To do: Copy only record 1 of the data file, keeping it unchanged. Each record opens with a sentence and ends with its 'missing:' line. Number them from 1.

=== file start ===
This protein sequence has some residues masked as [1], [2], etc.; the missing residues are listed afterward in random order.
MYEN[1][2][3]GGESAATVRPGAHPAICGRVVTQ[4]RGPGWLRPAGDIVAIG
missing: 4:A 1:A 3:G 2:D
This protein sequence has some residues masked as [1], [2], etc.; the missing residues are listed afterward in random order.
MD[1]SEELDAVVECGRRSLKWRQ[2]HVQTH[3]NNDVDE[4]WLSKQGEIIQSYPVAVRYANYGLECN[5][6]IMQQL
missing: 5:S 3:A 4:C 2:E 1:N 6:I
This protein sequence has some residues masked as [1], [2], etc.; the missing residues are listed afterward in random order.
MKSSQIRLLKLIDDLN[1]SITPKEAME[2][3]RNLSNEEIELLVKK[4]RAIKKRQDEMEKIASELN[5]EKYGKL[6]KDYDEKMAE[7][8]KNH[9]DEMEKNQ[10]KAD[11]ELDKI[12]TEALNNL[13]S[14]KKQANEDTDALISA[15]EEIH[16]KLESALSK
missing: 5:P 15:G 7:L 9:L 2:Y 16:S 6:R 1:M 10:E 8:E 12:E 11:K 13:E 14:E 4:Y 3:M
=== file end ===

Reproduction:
This protein sequence has some residues masked as [1], [2], etc.; the missing residues are listed afterward in random order.
MYEN[1][2][3]GGESAATVRPGAHPAICGRVVTQ[4]RGPGWLRPAGDIVAIG
missing: 4:A 1:A 3:G 2:D